At first I didn’t much care for Jesse because I thought the Hollywood A-lister was a lightweight, but when I saw how much he loved and cared for Simone although he was not in love with her, and hated hurting her, I realized how multi faceted he was. Of course he still had sex with Anthony to whom he was addicted. He also loved his brother Chris, another wonderfully crafted secondary character who brought a different dimension to the plot. Jesse proved in the end that he had the biggest balls as well as a lot of integrity.
I thought that Anthony was the most complex and nuanced character in the book. He was older than Jesse and had never had a real relationship. He was a workaholic and a seasoned campaigner who never failed to deliver and didn’t let personal feelings interfere with his judgment, until he met Jesse and fell in love for the first time. Under normal circumstances he was usually the strongest man in the room but when he and Jesse were together he became so affected by him he couldn’t control his physical reactions. The tension between them was like a living thing and made the sex such a powder keg I’m surprised that my Kindle didn’t explode. Anthony was addicted to smoking almost as much as he was to Jesse and his cigarettes and lighter were like another character whenever he was stressed, which was a lot of the time. At first he demonstrated inhuman control about everything related to the campaign but gradually he seemed to unravel as he tried to balance his job and being in love. To make matters worse, he and Jesse couldn’t keep their hands off each other and they were having sex whenever they could find a few minutes of scarce ‘alone’ time, regardless of the dire consequences if they were caught.
Simone was the most vulnerable character, but on the other hand she was a strong woman despite her precarious health. She also seemed fine with an open marriage pending the upcoming divorce. In fact she pushed Jesse into Anthony’s arms on a few occasions. However, she became upset when she suspected they had sneaked off together to have sex, and she had a meltdown. Clearly she was still in love with her husband even though they no longer slept together.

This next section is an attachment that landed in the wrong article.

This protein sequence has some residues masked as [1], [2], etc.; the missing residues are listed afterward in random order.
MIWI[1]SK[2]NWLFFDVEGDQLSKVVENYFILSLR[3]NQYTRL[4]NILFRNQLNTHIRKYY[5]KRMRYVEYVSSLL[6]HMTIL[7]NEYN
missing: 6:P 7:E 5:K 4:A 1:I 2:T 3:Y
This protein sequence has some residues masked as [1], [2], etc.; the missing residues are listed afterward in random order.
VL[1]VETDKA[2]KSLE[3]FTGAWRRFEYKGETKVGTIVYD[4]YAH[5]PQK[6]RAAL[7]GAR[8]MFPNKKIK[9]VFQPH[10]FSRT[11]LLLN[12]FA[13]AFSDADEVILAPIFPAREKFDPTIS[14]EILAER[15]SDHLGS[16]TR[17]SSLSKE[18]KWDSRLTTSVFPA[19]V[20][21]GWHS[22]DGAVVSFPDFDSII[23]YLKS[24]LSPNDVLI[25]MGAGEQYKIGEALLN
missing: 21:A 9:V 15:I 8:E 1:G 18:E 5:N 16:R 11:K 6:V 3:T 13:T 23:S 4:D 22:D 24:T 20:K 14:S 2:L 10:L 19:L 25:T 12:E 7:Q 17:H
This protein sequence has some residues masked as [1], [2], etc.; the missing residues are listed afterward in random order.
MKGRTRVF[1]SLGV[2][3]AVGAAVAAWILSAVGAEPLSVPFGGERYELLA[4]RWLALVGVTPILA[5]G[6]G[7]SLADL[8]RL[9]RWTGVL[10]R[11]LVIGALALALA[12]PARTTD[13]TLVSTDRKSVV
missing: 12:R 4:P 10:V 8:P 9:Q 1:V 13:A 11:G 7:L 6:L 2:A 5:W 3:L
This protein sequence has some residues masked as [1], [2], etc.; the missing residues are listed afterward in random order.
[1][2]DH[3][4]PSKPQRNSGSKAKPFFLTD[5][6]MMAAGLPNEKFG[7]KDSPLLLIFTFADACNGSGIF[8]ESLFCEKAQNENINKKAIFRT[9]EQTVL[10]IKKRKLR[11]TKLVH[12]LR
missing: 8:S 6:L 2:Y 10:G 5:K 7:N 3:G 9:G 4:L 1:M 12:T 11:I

Roger, Jesse’s uncle, was the only character who was clearly black in my opinion. He was the ultimate user – manipulative and heartless, as he used Simone’s illness to improve Jesse’s chances of winning.
One of the standouts was Ranya, Jesse’s assistant, who was not only very intelligent but she had some of the best lines. Here’s one example when she was talking to Jesse about Simone:
“And you two are as compatible as hell except for that minor detail about you being a sausage fiend.”
About Jesse and Anthony:
“You two go together like texting and car crashes”
Where There’s Smoke is told from both MCs POV which provided an opportunity to look into their minds and hearts and get to know them as every emotion was laid bare. The tension was non stop and I thought that L.A. Witt did a masterful job of putting the pieces together to come up with a plausible and believable solution.
This story was a complex study of human emotions with every possible negative situation one could imagine, complicated by the intensity of being under the intense glare of a political campaign with the press baying at your heels; a marriage on the rocks that was presented to the electorate as the perfect couple; a gay candidate for governor living on the down low; a romance between the candidate and his campaign manager under the eyes of the paparazzi; a scheming relative who did everything he could to achieve his own ends; and the candidate’s wife on the verge of a mental and physical breakdown. How could this end well? You have to read the book to find out.
Where There’s Smoke will be released on Tuesday, February 21.